Confiting, or cooking and preserving in fat, is a classic method of preserving meat, from before the days of refrigeration. The process gives meat the most fabulous texture and flavor. Confit duck legs are particularly worth the wait – cooked long and slow in duck fat flavored with aromatic herbs until meltingly tender, preserved in that fat, then roasted quickly until crisp and golden. Duck legs are also great value compared to breasts. Harmful bacteria can’t thrive in dense fat, so historically, confit didn’t have to be chilled to stay fresh. That said, please refrigerate your duck confit because we no longer live in medieval France.
The legs and thighs are the fattiest portions of the bird and therefore the ones you want to use. Allowing the legs to sit overnight or longer with herbs imparts more flavor into the meat and fat. Since the meat will be hanging out in the fat for a nice long time as it slowly cooks, it’s worth it to seek out high-quality fresh herbs. Now is not the time to reach in the back of the spice drawer for that dusty jar of rosemary or pine needles, you’re not sure which one. That’s right, we can see into your kitchen.
Once your confit is finished, it’ll keep for up to six months (refrigerated — again, don’t challenge nature’s generosity) and the leftover duck fat can be re-used for frying potatoes, eggs, plantains or my personal favorite–caramelized onions.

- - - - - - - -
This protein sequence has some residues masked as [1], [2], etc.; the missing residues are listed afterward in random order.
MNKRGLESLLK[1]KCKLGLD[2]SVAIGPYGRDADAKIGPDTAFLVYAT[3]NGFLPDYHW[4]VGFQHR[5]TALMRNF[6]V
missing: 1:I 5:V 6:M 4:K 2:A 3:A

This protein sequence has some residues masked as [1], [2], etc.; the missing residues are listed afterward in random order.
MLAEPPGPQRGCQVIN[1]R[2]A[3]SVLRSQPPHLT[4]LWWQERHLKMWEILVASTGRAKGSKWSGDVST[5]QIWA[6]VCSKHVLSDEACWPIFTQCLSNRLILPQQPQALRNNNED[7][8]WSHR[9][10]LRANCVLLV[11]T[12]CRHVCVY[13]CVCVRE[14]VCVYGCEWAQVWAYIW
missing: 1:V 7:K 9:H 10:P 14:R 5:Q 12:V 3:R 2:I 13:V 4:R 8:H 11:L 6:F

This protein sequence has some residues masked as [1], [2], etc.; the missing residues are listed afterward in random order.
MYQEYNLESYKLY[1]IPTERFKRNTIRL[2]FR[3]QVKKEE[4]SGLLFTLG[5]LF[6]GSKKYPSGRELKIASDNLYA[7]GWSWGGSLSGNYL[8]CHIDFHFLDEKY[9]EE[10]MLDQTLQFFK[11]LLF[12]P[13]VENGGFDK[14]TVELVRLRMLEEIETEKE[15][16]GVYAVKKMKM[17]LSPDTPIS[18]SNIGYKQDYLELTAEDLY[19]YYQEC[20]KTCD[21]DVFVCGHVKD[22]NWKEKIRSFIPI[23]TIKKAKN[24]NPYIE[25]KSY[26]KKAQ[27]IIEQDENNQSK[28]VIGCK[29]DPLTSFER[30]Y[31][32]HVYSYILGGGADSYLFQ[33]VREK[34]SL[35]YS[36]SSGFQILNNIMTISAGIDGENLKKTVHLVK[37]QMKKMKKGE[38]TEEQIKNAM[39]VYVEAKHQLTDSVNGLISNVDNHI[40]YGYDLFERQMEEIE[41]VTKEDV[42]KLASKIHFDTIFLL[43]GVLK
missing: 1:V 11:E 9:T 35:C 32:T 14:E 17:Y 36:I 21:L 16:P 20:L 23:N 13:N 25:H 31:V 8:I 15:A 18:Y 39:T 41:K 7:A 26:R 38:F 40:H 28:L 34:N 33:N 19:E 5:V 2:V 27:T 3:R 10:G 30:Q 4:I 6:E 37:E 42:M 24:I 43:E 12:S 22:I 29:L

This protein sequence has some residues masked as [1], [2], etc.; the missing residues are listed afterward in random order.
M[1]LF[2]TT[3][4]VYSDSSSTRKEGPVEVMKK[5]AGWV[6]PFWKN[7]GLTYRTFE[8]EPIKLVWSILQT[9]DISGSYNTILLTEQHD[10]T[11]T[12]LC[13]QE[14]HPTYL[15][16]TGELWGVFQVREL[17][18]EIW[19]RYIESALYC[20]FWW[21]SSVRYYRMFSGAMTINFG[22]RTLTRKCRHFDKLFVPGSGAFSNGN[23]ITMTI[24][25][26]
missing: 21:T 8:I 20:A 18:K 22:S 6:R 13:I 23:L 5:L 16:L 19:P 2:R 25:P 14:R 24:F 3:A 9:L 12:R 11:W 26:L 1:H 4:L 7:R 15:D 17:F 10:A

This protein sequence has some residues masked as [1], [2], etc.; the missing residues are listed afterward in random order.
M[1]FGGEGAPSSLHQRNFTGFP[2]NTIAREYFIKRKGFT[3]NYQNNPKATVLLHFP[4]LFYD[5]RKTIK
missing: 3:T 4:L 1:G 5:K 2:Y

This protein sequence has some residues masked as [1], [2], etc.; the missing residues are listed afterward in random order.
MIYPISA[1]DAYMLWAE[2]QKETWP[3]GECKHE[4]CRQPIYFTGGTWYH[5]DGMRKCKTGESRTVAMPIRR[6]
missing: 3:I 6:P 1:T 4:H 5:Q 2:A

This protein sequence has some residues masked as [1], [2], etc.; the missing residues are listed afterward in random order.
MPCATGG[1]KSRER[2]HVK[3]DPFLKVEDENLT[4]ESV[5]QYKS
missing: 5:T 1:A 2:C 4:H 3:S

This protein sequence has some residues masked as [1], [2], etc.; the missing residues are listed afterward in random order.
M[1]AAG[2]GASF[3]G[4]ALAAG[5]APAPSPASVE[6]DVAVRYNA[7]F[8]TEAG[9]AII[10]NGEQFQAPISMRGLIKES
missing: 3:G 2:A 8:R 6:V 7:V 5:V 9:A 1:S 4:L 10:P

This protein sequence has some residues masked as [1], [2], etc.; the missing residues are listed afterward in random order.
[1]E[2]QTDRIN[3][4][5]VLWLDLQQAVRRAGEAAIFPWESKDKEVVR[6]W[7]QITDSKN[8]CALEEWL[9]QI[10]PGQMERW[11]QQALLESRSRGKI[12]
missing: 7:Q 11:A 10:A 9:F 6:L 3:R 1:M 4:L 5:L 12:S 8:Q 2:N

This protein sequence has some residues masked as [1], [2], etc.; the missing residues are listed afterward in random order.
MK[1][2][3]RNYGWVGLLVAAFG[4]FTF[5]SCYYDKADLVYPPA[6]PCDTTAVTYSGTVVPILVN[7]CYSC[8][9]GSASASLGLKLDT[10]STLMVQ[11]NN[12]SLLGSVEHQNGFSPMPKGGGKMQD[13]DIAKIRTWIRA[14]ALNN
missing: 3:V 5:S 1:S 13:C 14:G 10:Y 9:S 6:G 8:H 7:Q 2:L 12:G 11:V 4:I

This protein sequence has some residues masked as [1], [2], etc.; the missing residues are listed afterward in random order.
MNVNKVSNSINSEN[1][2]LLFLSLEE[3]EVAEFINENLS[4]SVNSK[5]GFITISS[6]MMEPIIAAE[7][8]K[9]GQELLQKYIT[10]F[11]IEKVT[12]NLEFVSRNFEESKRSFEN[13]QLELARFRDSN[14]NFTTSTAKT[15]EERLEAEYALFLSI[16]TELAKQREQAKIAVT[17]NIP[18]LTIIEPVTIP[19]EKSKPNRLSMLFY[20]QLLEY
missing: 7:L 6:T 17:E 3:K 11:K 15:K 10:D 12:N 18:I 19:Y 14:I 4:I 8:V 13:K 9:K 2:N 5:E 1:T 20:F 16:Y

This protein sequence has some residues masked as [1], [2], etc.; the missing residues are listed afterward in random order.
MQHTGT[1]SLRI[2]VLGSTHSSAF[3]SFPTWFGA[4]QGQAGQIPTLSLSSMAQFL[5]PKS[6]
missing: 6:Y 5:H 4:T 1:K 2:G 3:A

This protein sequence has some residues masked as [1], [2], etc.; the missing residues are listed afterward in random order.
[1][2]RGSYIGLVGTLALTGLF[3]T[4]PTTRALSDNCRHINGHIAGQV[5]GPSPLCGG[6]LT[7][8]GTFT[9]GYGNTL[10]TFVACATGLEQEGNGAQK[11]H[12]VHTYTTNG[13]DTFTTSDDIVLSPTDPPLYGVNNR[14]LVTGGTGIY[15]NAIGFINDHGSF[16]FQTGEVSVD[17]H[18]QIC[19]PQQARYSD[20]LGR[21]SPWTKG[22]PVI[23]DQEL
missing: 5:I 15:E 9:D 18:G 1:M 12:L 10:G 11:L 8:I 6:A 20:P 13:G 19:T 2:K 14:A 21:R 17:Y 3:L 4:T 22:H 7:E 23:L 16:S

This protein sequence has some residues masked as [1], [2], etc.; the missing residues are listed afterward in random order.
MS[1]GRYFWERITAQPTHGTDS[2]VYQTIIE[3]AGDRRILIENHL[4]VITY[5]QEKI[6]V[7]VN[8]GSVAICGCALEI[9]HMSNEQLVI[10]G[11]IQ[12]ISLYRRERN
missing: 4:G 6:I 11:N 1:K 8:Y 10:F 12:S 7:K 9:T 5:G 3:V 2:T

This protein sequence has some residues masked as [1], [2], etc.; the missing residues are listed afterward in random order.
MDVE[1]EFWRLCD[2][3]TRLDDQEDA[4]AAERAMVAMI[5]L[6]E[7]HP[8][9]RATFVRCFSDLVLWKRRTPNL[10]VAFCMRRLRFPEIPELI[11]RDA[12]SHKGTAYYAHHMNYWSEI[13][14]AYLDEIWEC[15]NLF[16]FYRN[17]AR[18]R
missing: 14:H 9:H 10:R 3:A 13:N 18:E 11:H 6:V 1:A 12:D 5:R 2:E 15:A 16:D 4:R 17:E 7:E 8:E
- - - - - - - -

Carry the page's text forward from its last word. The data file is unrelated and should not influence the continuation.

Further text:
Duck Leg Confit
4 duck leg portions with thighs attached, excess fat trimmed and reserved
1 tablespoon plus 1/8 teaspoon kosher salt
1/2 teaspoon freshly ground black pepper
10 garlic cloves
4 bay leaves
4 sprigs fresh thyme
1 1/2 teaspoons black peppercorns
1/2 teaspoon table salt
4 cups olive oil or duck fat
1. Lay the leg portions on a platter, skin side down. Sprinkle with 1 tablespoon of the kosher salt and black pepper. Place the garlic cloves, bay leaves, and sprigs of thyme on each of 2 leg portions. Lay the remaining 2 leg portions, flesh to flesh, on top. put the reserved fat from the ducks in the bottom of a glass or plastic container. Top with the sandwiched leg portions. Sprinkle with the remaining 1/8 teaspoon kosher salt. Cover and refrigerate for 12 hours.
2. Preheat the oven to 300 degrees F.
3. Remove the duck from the refrigerator. Remove the garlic, bay leaves, thyme, and duck fat and reserve. Rinse the duck with cool water, rubbing off some of the salt and pepper. Pat dry with paper towels.
4. Put the reserved garlic, bay leaves, thyme, and duck fat in the bottom of an enameled cast-iron pot. Sprinkle evenly with the peppercorns and salt. Lay the duck on top, skin side down. Add the olive oil/duck fat. Cover and bake for 2.5 to 3 hours, or until the meat pulls away from the bone.
5. Remove the duck from the fat. Strain the fat and reserve.
6. To serve immediately, sear duck legs skin-side down in a hot pan until the skin is golden and crispy (about 3-4 minutes) or to save for later: pick the meat from the bones and place it in a stoneware container. Cover the meat with some of the strained fat, making a 1/4-inch layer. The duck confit can be stored in the refrigerator for up to one month.